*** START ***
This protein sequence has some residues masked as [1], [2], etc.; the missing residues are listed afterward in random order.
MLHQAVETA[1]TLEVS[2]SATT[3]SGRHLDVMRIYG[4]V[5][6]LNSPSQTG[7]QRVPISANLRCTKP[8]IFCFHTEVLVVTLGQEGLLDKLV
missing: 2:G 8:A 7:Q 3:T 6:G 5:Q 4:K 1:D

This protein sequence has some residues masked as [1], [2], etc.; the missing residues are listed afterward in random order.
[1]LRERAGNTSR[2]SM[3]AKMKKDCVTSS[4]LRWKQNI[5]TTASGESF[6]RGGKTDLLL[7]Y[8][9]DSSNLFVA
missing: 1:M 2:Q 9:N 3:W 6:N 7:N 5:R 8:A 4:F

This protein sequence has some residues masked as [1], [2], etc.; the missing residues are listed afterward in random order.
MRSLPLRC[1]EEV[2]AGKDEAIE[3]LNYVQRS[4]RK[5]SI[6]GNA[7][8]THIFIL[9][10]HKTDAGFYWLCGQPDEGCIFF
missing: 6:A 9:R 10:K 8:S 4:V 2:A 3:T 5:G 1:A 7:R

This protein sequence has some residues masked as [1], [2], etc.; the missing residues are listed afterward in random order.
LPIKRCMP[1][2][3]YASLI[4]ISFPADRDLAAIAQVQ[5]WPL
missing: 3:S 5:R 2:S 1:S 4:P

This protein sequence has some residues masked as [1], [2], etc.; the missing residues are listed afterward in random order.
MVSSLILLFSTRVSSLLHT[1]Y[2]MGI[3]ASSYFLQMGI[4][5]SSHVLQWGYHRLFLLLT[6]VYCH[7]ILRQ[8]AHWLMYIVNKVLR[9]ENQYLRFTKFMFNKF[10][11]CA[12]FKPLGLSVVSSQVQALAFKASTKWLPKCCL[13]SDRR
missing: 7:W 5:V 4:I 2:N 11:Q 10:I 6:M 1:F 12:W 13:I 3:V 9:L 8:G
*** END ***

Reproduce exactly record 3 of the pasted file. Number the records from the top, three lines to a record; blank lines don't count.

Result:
This protein sequence has some residues masked as [1], [2], etc.; the missing residues are listed afterward in random order.
MRSLPLRC[1]EEV[2]AGKDEAIE[3]LNYVQRS[4]RK[5]SI[6]GNA[7][8]THIFIL[9][10]HKTDAGFYWLCGQPDEGCIFF
missing: 6:A 9:R 10:K 8:S 4:V 2:A 3:T 5:G 1:A 7:R